You can put "panic=N" on the kernel command line to make the system reboot N seconds after a panic.

But is there a config option to specify this (other than the default kernel command line option) before even boot loader comes into a play? Some kernel option may be?

  • Through the kernel watchdog subsystem, perhaps? – Gilles 'SO- stop being evil' Jan 20 '12 at 17:05
  • config file is boot (grub) configuration file itself, since it is a parameter invoked at the boot time and grub cannot be expected to read from some other config file while the filesystem is not mounted. – Nikhil Mulley Jan 20 '12 at 17:20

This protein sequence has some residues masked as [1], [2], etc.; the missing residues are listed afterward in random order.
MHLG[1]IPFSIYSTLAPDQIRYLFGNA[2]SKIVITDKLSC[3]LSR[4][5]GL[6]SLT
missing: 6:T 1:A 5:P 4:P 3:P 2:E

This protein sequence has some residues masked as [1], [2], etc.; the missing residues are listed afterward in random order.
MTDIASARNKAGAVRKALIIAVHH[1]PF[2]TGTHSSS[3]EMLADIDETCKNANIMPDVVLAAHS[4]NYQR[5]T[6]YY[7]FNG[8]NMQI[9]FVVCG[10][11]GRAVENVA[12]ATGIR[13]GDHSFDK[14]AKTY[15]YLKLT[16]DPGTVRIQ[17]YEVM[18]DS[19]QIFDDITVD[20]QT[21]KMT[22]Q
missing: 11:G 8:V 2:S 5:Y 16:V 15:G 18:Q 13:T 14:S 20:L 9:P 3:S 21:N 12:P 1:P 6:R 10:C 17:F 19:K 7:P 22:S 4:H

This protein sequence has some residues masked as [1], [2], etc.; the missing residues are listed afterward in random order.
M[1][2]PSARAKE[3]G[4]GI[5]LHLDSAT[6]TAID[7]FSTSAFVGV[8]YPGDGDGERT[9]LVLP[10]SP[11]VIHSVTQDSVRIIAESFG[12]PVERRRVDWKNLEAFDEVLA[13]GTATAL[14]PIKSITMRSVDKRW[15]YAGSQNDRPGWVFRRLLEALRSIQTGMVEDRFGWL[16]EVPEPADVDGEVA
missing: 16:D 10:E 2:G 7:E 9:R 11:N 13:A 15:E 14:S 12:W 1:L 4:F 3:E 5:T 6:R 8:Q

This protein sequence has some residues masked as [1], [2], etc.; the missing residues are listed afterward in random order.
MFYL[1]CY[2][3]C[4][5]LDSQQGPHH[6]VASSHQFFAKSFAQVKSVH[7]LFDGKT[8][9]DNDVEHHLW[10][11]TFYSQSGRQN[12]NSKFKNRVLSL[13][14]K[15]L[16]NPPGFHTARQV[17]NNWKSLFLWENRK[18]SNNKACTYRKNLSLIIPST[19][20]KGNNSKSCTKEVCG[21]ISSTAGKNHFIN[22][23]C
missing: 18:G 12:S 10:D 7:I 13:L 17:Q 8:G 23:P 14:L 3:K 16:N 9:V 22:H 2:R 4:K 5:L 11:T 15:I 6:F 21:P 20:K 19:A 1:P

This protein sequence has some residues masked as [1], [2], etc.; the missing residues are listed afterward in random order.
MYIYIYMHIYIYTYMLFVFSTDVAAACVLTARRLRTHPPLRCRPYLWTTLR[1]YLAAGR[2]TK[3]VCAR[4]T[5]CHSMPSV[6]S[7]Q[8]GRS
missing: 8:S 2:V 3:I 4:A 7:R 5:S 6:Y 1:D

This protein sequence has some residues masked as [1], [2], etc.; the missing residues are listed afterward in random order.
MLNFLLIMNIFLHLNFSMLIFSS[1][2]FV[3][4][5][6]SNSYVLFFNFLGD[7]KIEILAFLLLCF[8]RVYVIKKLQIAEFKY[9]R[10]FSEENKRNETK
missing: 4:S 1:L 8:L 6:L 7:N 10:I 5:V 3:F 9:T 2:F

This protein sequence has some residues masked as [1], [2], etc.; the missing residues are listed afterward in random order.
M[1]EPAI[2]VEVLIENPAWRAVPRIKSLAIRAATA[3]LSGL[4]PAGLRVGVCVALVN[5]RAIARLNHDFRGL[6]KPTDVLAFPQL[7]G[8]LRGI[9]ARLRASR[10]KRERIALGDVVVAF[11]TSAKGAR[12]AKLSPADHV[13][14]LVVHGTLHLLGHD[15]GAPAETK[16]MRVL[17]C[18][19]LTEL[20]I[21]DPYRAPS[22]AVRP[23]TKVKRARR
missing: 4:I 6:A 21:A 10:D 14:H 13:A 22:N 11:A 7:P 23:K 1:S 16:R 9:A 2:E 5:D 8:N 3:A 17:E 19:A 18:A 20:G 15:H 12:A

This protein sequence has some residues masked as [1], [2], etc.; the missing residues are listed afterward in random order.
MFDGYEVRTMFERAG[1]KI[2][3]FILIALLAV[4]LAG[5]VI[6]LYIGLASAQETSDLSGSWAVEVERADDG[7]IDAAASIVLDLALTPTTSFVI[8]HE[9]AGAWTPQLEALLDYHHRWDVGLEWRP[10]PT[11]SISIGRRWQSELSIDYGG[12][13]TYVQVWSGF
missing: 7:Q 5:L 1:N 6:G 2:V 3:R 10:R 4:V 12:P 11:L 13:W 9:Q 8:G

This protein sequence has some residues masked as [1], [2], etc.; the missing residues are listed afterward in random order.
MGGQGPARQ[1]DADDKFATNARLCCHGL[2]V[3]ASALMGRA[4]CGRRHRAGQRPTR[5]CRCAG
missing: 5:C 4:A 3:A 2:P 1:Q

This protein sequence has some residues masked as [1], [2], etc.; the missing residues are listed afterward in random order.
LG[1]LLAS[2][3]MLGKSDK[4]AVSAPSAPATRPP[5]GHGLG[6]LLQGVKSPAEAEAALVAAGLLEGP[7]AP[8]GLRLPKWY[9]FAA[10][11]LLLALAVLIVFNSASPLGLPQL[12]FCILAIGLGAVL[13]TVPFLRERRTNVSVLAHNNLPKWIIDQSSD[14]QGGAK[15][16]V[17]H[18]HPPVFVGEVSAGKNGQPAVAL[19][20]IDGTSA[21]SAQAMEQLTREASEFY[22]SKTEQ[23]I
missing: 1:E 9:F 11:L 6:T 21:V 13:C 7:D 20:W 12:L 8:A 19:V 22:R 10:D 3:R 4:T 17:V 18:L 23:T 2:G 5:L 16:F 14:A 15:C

• I presume you'll want to reboot to a different kernel? That's going to require some cooperation from the bootloader, and at that point, you'll surely be able to pass command line arguments. Some bootloaders can be set up to reboot to a different kernel if a boot fails (by having a userland program indicate to the bootloader that the boot succeeded). – Gilles 'SO- stop being evil' Jan 21 '12 at 14:49
  • Yes, I'll be booting either to a different kernel, or giving the kernel a different rootfs path. There is a variable in the bootloader's config that gets changed when userspace boots successfully; if it doesn't change, it knows to try something different. I was hoping for something more than just the kernel command line for this because the bootloader's config can be modified by the Linux userspace. If there's a problem, it's likely that userspace started writing, then the device powered off; and there is a fallback default config for that; I'm still looking for the most solid I can get this. – Shawn J. Goff Jan 21 '12 at 15:00